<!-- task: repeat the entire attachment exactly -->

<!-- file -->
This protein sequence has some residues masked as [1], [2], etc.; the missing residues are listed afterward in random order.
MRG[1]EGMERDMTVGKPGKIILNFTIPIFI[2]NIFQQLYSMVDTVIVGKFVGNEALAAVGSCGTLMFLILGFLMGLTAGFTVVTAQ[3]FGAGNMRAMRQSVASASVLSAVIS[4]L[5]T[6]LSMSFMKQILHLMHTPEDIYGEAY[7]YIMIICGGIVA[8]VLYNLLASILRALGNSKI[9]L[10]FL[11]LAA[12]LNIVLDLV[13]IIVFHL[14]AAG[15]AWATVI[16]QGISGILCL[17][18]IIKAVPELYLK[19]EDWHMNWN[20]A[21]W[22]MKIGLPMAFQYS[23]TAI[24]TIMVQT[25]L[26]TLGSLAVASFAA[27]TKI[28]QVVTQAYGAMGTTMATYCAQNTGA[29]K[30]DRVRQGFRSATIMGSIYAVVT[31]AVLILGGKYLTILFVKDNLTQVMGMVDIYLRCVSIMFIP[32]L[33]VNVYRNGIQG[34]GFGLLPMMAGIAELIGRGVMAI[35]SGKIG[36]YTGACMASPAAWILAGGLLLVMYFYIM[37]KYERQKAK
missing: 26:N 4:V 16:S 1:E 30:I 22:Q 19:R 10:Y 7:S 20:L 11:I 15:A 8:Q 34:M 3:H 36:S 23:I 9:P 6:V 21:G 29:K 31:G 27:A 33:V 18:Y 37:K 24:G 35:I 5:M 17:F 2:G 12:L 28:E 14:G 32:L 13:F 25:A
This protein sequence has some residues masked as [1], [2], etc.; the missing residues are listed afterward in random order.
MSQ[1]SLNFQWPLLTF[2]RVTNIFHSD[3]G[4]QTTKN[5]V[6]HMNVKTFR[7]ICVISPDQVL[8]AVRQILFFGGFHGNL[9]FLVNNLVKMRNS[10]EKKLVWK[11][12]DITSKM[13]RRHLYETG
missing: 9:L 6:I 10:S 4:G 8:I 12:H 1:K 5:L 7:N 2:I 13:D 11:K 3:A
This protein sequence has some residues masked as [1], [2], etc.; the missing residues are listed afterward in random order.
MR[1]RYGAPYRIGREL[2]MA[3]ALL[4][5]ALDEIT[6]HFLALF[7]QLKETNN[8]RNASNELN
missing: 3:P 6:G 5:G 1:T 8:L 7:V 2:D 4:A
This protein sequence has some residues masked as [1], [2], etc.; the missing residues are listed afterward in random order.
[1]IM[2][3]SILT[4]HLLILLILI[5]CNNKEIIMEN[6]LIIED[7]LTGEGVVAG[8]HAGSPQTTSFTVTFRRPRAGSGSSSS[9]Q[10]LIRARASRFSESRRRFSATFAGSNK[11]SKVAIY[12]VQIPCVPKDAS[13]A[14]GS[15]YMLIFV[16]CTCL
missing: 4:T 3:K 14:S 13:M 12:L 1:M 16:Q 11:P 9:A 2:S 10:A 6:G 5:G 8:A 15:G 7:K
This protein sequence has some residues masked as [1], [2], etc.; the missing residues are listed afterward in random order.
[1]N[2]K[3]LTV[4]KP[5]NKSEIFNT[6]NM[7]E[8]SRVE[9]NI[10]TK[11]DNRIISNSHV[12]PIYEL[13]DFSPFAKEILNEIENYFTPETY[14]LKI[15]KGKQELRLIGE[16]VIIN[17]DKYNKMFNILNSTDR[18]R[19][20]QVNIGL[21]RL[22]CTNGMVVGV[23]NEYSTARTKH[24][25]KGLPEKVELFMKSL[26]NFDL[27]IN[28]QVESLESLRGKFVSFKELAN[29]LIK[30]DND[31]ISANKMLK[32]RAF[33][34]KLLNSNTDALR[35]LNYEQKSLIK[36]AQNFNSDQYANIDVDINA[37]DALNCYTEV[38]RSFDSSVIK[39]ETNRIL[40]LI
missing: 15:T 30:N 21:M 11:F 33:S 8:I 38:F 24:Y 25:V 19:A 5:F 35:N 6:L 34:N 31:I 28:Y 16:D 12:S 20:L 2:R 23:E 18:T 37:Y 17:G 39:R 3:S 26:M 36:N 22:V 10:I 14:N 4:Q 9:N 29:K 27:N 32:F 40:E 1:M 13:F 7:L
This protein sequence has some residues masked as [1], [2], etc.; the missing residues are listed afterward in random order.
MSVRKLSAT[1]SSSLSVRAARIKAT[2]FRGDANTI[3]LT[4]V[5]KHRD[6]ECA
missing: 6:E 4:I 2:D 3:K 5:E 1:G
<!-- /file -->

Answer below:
This protein sequence has some residues masked as [1], [2], etc.; the missing residues are listed afterward in random order.
MRG[1]EGMERDMTVGKPGKIILNFTIPIFI[2]NIFQQLYSMVDTVIVGKFVGNEALAAVGSCGTLMFLILGFLMGLTAGFTVVTAQ[3]FGAGNMRAMRQSVASASVLSAVIS[4]L[5]T[6]LSMSFMKQILHLMHTPEDIYGEAY[7]YIMIICGGIVA[8]VLYNLLASILRALGNSKI[9]L[10]FL[11]LAA[12]LNIVLDLV[13]IIVFHL[14]AAG[15]AWATVI[16]QGISGILCL[17][18]IIKAVPELYLK[19]EDWHMNWN[20]A[21]W[22]MKIGLPMAFQYS[23]TAI[24]TIMVQT[25]L[26]TLGSLAVASFAA[27]TKI[28]QVVTQAYGAMGTTMATYCAQNTGA[29]K[30]DRVRQGFRSATIMGSIYAVVT[31]AVLILGGKYLTILFVKDNLTQVMGMVDIYLRCVSIMFIP[32]L[33]VNVYRNGIQG[34]GFGLLPMMAGIAELIGRGVMAI[35]SGKIG[36]YTGACMASPAAWILAGGLLLVMYFYIM[37]KYERQKAK
missing: 26:N 4:V 16:S 1:E 30:I 22:Q 19:R 10:Y 7:S 20:L 11:I 15:A 8:Q 34:M 3:H 36:S 23:I 9:P 6:V 21:G 29:K 31:G 27:A 33:V 18:Y 37:K 24:G 35:I 5:M 17:F 2:G 12:L 28:E 14:G 32:L 13:F 25:A
This protein sequence has some residues masked as [1], [2], etc.; the missing residues are listed afterward in random order.
MSQ[1]SLNFQWPLLTF[2]RVTNIFHSD[3]G[4]QTTKN[5]V[6]HMNVKTFR[7]ICVISPDQVL[8]AVRQILFFGGFHGNL[9]FLVNNLVKMRNS[10]EKKLVWK[11][12]DITSKM[13]RRHLYETG
missing: 9:L 6:I 10:S 4:G 8:I 12:H 1:K 5:L 7:N 2:I 13:D 11:K 3:A
This protein sequence has some residues masked as [1], [2], etc.; the missing residues are listed afterward in random order.
MR[1]RYGAPYRIGREL[2]MA[3]ALL[4][5]ALDEIT[6]HFLALF[7]QLKETNN[8]RNASNELN
missing: 3:P 6:G 5:G 1:T 8:L 7:V 2:D 4:A
This protein sequence has some residues masked as [1], [2], etc.; the missing residues are listed afterward in random order.
[1]IM[2][3]SILT[4]HLLILLILI[5]CNNKEIIMEN[6]LIIED[7]LTGEGVVAG[8]HAGSPQTTSFTVTFRRPRAGSGSSSS[9]Q[10]LIRARASRFSESRRRFSATFAGSNK[11]SKVAIY[12]VQIPCVPKDAS[13]A[14]GS[15]YMLIFV[16]CTCL
missing: 4:T 3:K 14:S 13:M 12:L 1:M 16:Q 11:P 9:A 2:S 10:A 6:G 5:G 8:A 15:G 7:K
This protein sequence has some residues masked as [1], [2], etc.; the missing residues are listed afterward in random order.
[1]N[2]K[3]LTV[4]KP[5]NKSEIFNT[6]NM[7]E[8]SRVE[9]NI[10]TK[11]DNRIISNSHV[12]PIYEL[13]DFSPFAKEILNEIENYFTPETY[14]LKI[15]KGKQELRLIGE[16]VIIN[17]DKYNKMFNILNSTDR[18]R[19][20]QVNIGL[21]RL[22]CTNGMVVGV[23]NEYSTARTKH[24][25]KGLPEKVELFMKSL[26]NFDL[27]IN[28]QVESLESLRGKFVSFKELAN[29]LIK[30]DND[31]ISANKMLK[32]RAF[33][34]KLLNSNTDALR[35]LNYEQKSLIK[36]AQNFNSDQYANIDVDINA[37]DALNCYTEV[38]RSFDSSVIK[39]ETNRIL[40]LI
missing: 15:T 30:N 21:M 11:F 33:S 8:I 38:F 24:Y 25:V 19:A 5:F 35:N 6:L 34:N 31:I 28:Y 16:D 12:S 20:L 2:R 23:E 18:T 37:Y 17:G 39:R 3:S 26:M 36:N 22:V 10:I 14:N 4:Q 9:N 29:K 27:N 32:F 40:E 1:M 13:F 7:L
This protein sequence has some residues masked as [1], [2], etc.; the missing residues are listed afterward in random order.
MSVRKLSAT[1]SSSLSVRAARIKAT[2]FRGDANTI[3]LT[4]V[5]KHRD[6]ECA
missing: 6:E 4:I 2:D 3:K 5:E 1:G